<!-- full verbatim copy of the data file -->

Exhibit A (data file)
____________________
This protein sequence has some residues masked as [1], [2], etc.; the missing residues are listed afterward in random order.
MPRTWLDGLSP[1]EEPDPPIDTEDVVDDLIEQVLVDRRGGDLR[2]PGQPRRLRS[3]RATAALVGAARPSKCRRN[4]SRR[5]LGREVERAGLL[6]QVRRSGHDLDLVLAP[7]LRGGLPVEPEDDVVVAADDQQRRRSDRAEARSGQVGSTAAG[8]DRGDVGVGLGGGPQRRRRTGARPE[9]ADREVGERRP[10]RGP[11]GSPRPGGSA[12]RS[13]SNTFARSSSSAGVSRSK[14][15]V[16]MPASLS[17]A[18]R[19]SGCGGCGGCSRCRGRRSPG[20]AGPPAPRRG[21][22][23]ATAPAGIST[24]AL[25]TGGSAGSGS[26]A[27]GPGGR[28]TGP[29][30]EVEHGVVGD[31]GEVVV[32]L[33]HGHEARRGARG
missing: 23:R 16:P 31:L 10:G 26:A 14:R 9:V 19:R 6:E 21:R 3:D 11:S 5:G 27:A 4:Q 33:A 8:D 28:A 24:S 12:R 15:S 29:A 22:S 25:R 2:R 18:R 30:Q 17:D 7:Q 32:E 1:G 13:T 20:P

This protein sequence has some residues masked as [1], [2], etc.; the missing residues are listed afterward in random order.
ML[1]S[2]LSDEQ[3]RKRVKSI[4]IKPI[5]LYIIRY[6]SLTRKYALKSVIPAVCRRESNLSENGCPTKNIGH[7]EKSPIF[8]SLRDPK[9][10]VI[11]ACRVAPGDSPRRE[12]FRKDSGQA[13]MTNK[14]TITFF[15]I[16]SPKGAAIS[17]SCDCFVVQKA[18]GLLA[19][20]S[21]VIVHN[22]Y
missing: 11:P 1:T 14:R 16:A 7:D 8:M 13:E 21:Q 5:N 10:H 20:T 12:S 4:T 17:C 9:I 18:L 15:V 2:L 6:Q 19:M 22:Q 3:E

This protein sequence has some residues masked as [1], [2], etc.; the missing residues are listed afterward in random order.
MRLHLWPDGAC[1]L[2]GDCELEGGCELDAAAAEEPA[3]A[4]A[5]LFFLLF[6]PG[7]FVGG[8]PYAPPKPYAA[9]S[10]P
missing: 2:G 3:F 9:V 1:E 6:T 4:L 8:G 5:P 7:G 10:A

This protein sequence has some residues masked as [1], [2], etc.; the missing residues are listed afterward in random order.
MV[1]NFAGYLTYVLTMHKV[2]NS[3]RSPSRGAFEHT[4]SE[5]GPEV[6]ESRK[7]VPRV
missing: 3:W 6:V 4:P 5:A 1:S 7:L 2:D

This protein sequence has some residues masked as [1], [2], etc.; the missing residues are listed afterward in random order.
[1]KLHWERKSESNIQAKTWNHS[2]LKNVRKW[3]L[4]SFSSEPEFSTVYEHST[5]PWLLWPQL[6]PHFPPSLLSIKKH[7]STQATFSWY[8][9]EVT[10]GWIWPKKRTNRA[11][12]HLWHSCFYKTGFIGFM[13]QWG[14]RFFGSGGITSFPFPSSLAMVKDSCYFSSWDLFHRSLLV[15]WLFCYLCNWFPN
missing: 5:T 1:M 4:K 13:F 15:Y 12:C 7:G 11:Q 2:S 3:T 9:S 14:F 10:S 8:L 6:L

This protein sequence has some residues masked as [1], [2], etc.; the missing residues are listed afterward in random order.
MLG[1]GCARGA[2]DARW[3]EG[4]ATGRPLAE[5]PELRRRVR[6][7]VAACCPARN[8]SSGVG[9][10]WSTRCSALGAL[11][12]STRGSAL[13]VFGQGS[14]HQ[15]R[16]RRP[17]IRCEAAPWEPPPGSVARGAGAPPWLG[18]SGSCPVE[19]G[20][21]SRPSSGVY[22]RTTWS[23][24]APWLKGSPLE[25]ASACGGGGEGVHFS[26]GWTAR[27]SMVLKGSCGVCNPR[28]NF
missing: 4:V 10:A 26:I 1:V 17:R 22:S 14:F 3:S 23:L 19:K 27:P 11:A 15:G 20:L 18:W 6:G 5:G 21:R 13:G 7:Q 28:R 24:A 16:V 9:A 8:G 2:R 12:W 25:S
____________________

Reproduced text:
This protein sequence has some residues masked as [1], [2], etc.; the missing residues are listed afterward in random order.
MPRTWLDGLSP[1]EEPDPPIDTEDVVDDLIEQVLVDRRGGDLR[2]PGQPRRLRS[3]RATAALVGAARPSKCRRN[4]SRR[5]LGREVERAGLL[6]QVRRSGHDLDLVLAP[7]LRGGLPVEPEDDVVVAADDQQRRRSDRAEARSGQVGSTAAG[8]DRGDVGVGLGGGPQRRRRTGARPE[9]ADREVGERRP[10]RGP[11]GSPRPGGSA[12]RS[13]SNTFARSSSSAGVSRSK[14][15]V[16]MPASLS[17]A[18]R[19]SGCGGCGGCSRCRGRRSPG[20]AGPPAPRRG[21][22][23]ATAPAGIST[24]AL[25]TGGSAGSGS[26]A[27]GPGGR[28]TGP[29][30]EVEHGVVGD[31]GEVVV[32]L[33]HGHEARRGARG
missing: 23:R 16:P 31:L 10:G 26:A 14:R 9:V 19:R 6:E 21:R 3:D 11:S 5:G 27:A 4:Q 33:A 8:D 28:A 24:S 12:R 15:S 29:A 22:S 25:R 2:R 18:R 30:Q 17:D 7:Q 32:E 1:G 13:T 20:P

This protein sequence has some residues masked as [1], [2], etc.; the missing residues are listed afterward in random order.
ML[1]S[2]LSDEQ[3]RKRVKSI[4]IKPI[5]LYIIRY[6]SLTRKYALKSVIPAVCRRESNLSENGCPTKNIGH[7]EKSPIF[8]SLRDPK[9][10]VI[11]ACRVAPGDSPRRE[12]FRKDSGQA[13]MTNK[14]TITFF[15]I[16]SPKGAAIS[17]SCDCFVVQKA[18]GLLA[19][20]S[21]VIVHN[22]Y
missing: 11:P 1:T 14:R 16:A 7:D 8:M 13:E 21:Q 5:N 10:H 20:T 12:S 4:T 17:C 9:I 18:L 15:V 2:L 6:Q 19:M 22:Q 3:E

This protein sequence has some residues masked as [1], [2], etc.; the missing residues are listed afterward in random order.
MRLHLWPDGAC[1]L[2]GDCELEGGCELDAAAAEEPA[3]A[4]A[5]LFFLLF[6]PG[7]FVGG[8]PYAPPKPYAA[9]S[10]P
missing: 2:G 3:F 9:V 1:E 6:T 4:L 8:G 5:P 7:G 10:A

This protein sequence has some residues masked as [1], [2], etc.; the missing residues are listed afterward in random order.
MV[1]NFAGYLTYVLTMHKV[2]NS[3]RSPSRGAFEHT[4]SE[5]GPEV[6]ESRK[7]VPRV
missing: 3:W 6:V 4:P 5:A 1:S 7:L 2:D

This protein sequence has some residues masked as [1], [2], etc.; the missing residues are listed afterward in random order.
[1]KLHWERKSESNIQAKTWNHS[2]LKNVRKW[3]L[4]SFSSEPEFSTVYEHST[5]PWLLWPQL[6]PHFPPSLLSIKKH[7]STQATFSWY[8][9]EVT[10]GWIWPKKRTNRA[11][12]HLWHSCFYKTGFIGFM[13]QWG[14]RFFGSGGITSFPFPSSLAMVKDSCYFSSWDLFHRSLLV[15]WLFCYLCNWFPN
missing: 5:T 1:M 4:K 13:F 15:Y 12:C 7:G 11:Q 2:S 3:T 9:S 14:F 10:S 8:L 6:L

This protein sequence has some residues masked as [1], [2], etc.; the missing residues are listed afterward in random order.
MLG[1]GCARGA[2]DARW[3]EG[4]ATGRPLAE[5]PELRRRVR[6][7]VAACCPARN[8]SSGVG[9][10]WSTRCSALGAL[11][12]STRGSAL[13]VFGQGS[14]HQ[15]R[16]RRP[17]IRCEAAPWEPPPGSVARGAGAPPWLG[18]SGSCPVE[19]G[20][21]SRPSSGVY[22]RTTWS[23][24]APWLKGSPLE[25]ASACGGGGEGVHFS[26]GWTAR[27]SMVLKGSCGVCNPR[28]NF
missing: 4:V 10:A 26:I 1:V 17:R 22:S 14:F 3:S 23:L 19:K 27:P 11:A 15:G 20:L 18:W 6:G 5:G 21:R 13:G 7:Q 28:R 24:A 16:V 9:A 8:G 2:R 12:W 25:S